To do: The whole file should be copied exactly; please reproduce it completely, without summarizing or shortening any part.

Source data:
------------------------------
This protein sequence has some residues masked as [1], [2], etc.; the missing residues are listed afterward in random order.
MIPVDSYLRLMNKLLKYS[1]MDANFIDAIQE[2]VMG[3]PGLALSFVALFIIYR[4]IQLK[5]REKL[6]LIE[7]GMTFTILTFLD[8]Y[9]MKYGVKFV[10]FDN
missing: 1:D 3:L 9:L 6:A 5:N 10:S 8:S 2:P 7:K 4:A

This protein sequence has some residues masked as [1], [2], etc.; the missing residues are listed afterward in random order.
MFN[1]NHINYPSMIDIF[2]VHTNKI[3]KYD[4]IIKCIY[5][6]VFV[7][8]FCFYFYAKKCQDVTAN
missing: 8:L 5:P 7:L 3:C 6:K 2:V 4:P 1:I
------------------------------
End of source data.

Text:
This protein sequence has some residues masked as [1], [2], etc.; the missing residues are listed afterward in random order.
MIPVDSYLRLMNKLLKYS[1]MDANFIDAIQE[2]VMG[3]PGLALSFVALFIIYR[4]IQLK[5]REKL[6]LIE[7]GMTFTILTFLD[8]Y[9]MKYGVKFV[10]FDN
missing: 1:D 3:L 9:L 6:A 5:N 10:S 8:S 2:P 7:K 4:A

This protein sequence has some residues masked as [1], [2], etc.; the missing residues are listed afterward in random order.
MFN[1]NHINYPSMIDIF[2]VHTNKI[3]KYD[4]IIKCIY[5][6]VFV[7][8]FCFYFYAKKCQDVTAN
missing: 8:L 5:P 7:L 3:C 6:K 2:V 4:P 1:I